My world is almost entirely online; from my written works to the majority of MediaTech Ventures’ focus, the internet changed everything about our world but in doing that, created confusion about what it means to be an entrepreneur, how we define a startup, and wherein we find the heroes of the modern era.
In my work throughout the Texas Startup ecosystem, I’m met with a far greater diversity of entrepreneurs solving problems, than was the case when I was in Silicon Valley. That’s not a criticism nor explicit statement about California’s tech scene; it’s just my setting the stage to give you some perspective on entrepreneurship, that there, I was smack in the middle of the emergence of The Information Age and how tech was changing the world. It was in my move to Texas that I heard these harsh, erroneous distinctions, that “tech” was this other, tech was what we don’t like, or that startups are [only] in tech.
The reason for that distinction, I imagine, is probably something most throughout the world are familiar with, that it feels like tech continues to disrupt the way things have always worked well; that, rather than creating new opportunities and solving problems in every sector of our economy, most are fixated on a fear that tech is threat. “Tech” as a bad word is isolated from everything else as though it is something *else.*
Thus, it was arriving in Texas, the epicenter of the largest segments of most of our traditional economies, that I started to meet the modern day heroes in agriculture, education, transportation, clothing, and even the food and beverage industries. What caused Texas to boom, as an economy of late, is not affordability nor tech companies moving here but the fact that passionate entrepreneurs throughout our economy caught on quickly to the fact that internet changed everything — that we can leverage that and evolve other industries (known as a Digital Transformation) or we can continue to think of tech as a threat, causing everything we do to get left behind.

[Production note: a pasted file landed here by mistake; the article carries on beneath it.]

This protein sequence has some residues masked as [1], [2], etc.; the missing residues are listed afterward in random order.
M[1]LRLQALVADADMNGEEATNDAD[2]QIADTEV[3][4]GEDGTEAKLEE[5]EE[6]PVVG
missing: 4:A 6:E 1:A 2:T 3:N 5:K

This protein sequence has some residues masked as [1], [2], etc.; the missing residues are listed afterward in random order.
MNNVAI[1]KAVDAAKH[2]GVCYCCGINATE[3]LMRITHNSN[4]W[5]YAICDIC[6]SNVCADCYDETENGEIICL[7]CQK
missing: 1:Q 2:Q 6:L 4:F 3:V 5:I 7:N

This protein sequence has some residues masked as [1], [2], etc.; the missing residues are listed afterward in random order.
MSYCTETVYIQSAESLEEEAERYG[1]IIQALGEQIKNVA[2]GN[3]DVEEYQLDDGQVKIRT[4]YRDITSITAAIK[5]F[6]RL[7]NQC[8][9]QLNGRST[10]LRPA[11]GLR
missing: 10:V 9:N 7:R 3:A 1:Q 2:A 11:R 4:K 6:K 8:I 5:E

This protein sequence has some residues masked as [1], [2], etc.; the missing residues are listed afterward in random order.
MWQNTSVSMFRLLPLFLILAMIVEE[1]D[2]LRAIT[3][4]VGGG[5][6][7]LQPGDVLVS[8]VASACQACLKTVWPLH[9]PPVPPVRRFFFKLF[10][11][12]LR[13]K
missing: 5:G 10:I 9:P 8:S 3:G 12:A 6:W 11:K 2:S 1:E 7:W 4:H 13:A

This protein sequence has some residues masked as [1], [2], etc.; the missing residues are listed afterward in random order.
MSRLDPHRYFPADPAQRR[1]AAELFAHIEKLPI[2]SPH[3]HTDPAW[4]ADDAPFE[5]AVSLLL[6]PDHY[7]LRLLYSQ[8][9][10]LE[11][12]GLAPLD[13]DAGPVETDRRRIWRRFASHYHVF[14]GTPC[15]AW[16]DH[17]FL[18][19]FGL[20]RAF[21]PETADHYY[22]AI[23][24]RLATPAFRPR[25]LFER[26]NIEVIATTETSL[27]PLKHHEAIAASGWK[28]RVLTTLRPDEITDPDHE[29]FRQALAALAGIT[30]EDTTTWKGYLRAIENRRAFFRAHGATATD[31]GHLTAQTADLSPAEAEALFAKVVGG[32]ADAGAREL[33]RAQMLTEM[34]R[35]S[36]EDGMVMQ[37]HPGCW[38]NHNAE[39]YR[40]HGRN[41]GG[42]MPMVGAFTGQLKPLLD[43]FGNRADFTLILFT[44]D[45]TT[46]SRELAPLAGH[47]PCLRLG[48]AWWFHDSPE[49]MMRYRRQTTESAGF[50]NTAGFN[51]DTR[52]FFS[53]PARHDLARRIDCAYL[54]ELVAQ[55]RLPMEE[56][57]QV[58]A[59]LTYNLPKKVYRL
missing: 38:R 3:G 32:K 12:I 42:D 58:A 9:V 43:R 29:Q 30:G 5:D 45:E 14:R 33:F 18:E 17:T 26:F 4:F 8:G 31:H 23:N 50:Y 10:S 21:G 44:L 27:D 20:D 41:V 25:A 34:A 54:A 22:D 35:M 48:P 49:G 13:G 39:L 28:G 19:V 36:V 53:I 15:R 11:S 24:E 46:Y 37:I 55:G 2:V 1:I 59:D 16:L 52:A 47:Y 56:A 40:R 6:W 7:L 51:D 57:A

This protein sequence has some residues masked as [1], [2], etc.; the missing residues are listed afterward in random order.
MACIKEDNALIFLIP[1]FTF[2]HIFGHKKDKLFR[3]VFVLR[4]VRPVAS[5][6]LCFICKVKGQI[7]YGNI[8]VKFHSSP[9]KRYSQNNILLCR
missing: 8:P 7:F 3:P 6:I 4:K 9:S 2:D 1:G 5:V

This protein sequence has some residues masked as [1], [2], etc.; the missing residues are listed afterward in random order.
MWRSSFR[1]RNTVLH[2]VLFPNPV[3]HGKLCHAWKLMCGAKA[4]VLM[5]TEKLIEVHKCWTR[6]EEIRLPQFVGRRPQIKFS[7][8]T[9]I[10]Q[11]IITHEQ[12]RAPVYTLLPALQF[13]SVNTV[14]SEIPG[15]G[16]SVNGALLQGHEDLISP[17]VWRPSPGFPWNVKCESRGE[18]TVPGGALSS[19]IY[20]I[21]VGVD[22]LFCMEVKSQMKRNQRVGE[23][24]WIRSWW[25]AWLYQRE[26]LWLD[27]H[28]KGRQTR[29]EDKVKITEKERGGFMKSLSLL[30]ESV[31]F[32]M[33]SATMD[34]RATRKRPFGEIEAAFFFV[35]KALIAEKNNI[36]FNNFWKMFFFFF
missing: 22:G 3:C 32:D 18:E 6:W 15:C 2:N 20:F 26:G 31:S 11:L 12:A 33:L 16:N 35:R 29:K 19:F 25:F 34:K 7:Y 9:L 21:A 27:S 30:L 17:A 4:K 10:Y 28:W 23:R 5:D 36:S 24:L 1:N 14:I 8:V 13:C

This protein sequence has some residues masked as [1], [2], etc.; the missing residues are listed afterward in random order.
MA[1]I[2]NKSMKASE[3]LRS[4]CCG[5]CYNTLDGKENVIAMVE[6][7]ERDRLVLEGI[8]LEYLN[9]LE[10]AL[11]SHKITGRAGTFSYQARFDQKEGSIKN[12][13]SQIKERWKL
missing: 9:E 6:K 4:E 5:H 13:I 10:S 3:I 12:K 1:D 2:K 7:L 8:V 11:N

Startups are Not Only in “Tech”
Or rather, appreciate that technology is not merely semiconductors and code, “the application of scientific knowledge for practical purposes.”
I’m a huge fan of the distinction of a startup by way of Steve Blank’s definition, “an organization designed to search for a repeatable and scalable business model” because it illuminates how the work that entrepreneurs do, creating new opportunities from solutions, helps distinguish that applying knowledge for practical purposes establishes these characteristics of what I consider modern day heroes:
- Experienced in some meaningful way
- Applying that experience through risk undertaken to solve problems
- Developing organizations that impact in repeatable and scalable ways
These are the people who change the world for the better.
The Modern Day Hero Notion Isn’t Mine
As is usually the case when I write, my attention and focus is sparked by a persistent question or an exciting idea I’m motivated to explore with you.
This was sparked by Land Rover. Which no, has nothing directly to do with Texas, or startups, but caught my attention thanks to some friends in Austin doing incredible work through TEXSAR, Texas Search and Rescue.
The concept of the Land Rover was born in the late 1940s when Maurice Wilks, the chief designer at the Rover Company, and his brother Spencer Wilks, the managing director, saw the need for a versatile, all-terrain vehicle. Inspired by the surplus military Jeeps left in Europe after World War II, the first Land Rover launched at the Amsterdam Motor Show in 1948 — it was initially designed as a utilitarian vehicle, primarily for agricultural and industrial purposes; precisely what was needed to address the problems in post-war Europe, taking a risk on a surplus of new technology, putting their experiences to work to create an impactful organization both repeatable and scalable.
A startup born of an era well before the personal computer, smartphone, or internet. Then modern heroes that helped change the world for the better.
In 1983, Land Rover introduced the Defender and it’s therein that my story ties together.